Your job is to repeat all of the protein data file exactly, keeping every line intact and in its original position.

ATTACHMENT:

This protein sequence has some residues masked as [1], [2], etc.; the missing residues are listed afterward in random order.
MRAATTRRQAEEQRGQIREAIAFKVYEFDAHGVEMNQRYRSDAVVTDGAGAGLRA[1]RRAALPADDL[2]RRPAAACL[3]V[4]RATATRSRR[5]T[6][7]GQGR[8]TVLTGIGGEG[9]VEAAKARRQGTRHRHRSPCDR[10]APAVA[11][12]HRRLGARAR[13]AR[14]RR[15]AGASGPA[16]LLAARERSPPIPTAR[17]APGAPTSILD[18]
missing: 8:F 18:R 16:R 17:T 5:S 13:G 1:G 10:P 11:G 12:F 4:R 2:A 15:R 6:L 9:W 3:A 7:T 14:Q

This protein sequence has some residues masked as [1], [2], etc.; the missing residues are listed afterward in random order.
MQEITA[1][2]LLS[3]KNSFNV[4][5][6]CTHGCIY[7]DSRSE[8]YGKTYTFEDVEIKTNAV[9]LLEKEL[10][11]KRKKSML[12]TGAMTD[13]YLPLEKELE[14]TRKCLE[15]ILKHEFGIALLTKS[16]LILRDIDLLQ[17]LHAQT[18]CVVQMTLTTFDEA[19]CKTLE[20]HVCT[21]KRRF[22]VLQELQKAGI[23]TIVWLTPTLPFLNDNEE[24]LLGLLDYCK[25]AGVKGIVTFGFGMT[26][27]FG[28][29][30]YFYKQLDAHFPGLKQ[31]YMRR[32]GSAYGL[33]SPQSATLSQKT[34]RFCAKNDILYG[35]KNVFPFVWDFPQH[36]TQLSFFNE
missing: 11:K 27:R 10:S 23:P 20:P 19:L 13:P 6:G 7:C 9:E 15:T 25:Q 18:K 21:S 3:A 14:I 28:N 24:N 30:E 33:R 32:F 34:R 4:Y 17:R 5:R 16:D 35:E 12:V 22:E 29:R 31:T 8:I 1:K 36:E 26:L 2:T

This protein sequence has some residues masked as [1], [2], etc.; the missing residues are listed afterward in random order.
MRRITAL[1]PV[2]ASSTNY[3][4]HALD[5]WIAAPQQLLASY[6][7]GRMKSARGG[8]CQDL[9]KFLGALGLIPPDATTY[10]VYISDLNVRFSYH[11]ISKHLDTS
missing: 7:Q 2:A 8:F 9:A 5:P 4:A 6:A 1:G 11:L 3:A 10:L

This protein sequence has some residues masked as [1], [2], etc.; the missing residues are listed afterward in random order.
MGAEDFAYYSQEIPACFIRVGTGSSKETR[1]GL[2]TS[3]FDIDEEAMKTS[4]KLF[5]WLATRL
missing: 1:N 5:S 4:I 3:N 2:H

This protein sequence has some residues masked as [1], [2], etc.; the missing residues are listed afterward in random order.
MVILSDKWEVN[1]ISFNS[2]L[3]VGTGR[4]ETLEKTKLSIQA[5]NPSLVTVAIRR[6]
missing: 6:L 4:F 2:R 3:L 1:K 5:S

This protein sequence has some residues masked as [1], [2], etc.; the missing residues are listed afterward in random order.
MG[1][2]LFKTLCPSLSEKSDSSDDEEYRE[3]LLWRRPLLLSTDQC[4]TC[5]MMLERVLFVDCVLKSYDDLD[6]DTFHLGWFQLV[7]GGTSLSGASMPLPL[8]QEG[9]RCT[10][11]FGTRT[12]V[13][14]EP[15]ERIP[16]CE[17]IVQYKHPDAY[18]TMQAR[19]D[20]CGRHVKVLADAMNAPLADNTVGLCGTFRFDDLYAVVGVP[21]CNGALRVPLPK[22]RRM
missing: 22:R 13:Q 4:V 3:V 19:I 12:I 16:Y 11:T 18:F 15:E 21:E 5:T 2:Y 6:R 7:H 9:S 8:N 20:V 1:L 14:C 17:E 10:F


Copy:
This protein sequence has some residues masked as [1], [2], etc.; the missing residues are listed afterward in random order.
MRAATTRRQAEEQRGQIREAIAFKVYEFDAHGVEMNQRYRSDAVVTDGAGAGLRA[1]RRAALPADDL[2]RRPAAACL[3]V[4]RATATRSRR[5]T[6][7]GQGR[8]TVLTGIGGEG[9]VEAAKARRQGTRHRHRSPCDR[10]APAVA[11][12]HRRLGARAR[13]AR[14]RR[15]AGASGPA[16]LLAARERSPPIPTAR[17]APGAPTSILD[18]
missing: 8:F 18:R 16:R 17:T 5:S 13:G 1:G 10:P 11:G 12:F 4:R 2:A 15:R 6:L 9:W 3:A 7:T 14:Q

This protein sequence has some residues masked as [1], [2], etc.; the missing residues are listed afterward in random order.
MQEITA[1][2]LLS[3]KNSFNV[4][5][6]CTHGCIY[7]DSRSE[8]YGKTYTFEDVEIKTNAV[9]LLEKEL[10][11]KRKKSML[12]TGAMTD[13]YLPLEKELE[14]TRKCLE[15]ILKHEFGIALLTKS[16]LILRDIDLLQ[17]LHAQT[18]CVVQMTLTTFDEA[19]CKTLE[20]HVCT[21]KRRF[22]VLQELQKAGI[23]TIVWLTPTLPFLNDNEE[24]LLGLLDYCK[25]AGVKGIVTFGFGMT[26][27]FG[28][29][30]YFYKQLDAHFPGLKQ[31]YMRR[32]GSAYGL[33]SPQSATLSQKT[34]RFCAKNDILYG[35]KNVFPFVWDFPQH[36]TQLSFFNE
missing: 11:K 27:R 10:S 23:P 20:P 19:L 13:P 6:G 7:C 9:E 15:T 25:Q 18:K 21:S 3:A 14:I 28:N 24:N 30:E 33:R 32:F 34:R 4:Y 17:R 5:R 16:D 35:E 12:V 22:E 29:R 31:T 8:I 1:K 36:E 26:L 2:T

This protein sequence has some residues masked as [1], [2], etc.; the missing residues are listed afterward in random order.
MRRITAL[1]PV[2]ASSTNY[3][4]HALD[5]WIAAPQQLLASY[6][7]GRMKSARGG[8]CQDL[9]KFLGALGLIPPDATTY[10]VYISDLNVRFSYH[11]ISKHLDTS
missing: 7:Q 2:A 8:F 9:A 5:P 4:A 6:A 1:G 11:L 3:A 10:L

This protein sequence has some residues masked as [1], [2], etc.; the missing residues are listed afterward in random order.
MGAEDFAYYSQEIPACFIRVGTGSSKETR[1]GL[2]TS[3]FDIDEEAMKTS[4]KLF[5]WLATRL
missing: 1:N 5:S 4:I 3:N 2:H

This protein sequence has some residues masked as [1], [2], etc.; the missing residues are listed afterward in random order.
MVILSDKWEVN[1]ISFNS[2]L[3]VGTGR[4]ETLEKTKLSIQA[5]NPSLVTVAIRR[6]
missing: 6:L 4:F 2:R 3:L 1:K 5:S

This protein sequence has some residues masked as [1], [2], etc.; the missing residues are listed afterward in random order.
MG[1][2]LFKTLCPSLSEKSDSSDDEEYRE[3]LLWRRPLLLSTDQC[4]TC[5]MMLERVLFVDCVLKSYDDLD[6]DTFHLGWFQLV[7]GGTSLSGASMPLPL[8]QEG[9]RCT[10][11]FGTRT[12]V[13][14]EP[15]ERIP[16]CE[17]IVQYKHPDAY[18]TMQAR[19]D[20]CGRHVKVLADAMNAPLADNTVGLCGTFRFDDLYAVVGVP[21]CNGALRVPLPK[22]RRM
missing: 22:R 13:Q 4:V 3:V 19:I 12:I 16:Y 11:T 18:F 15:E 21:E 5:T 2:Y 6:R 7:H 9:S 8:N 20:V 1:L 14:C 17:E 10:F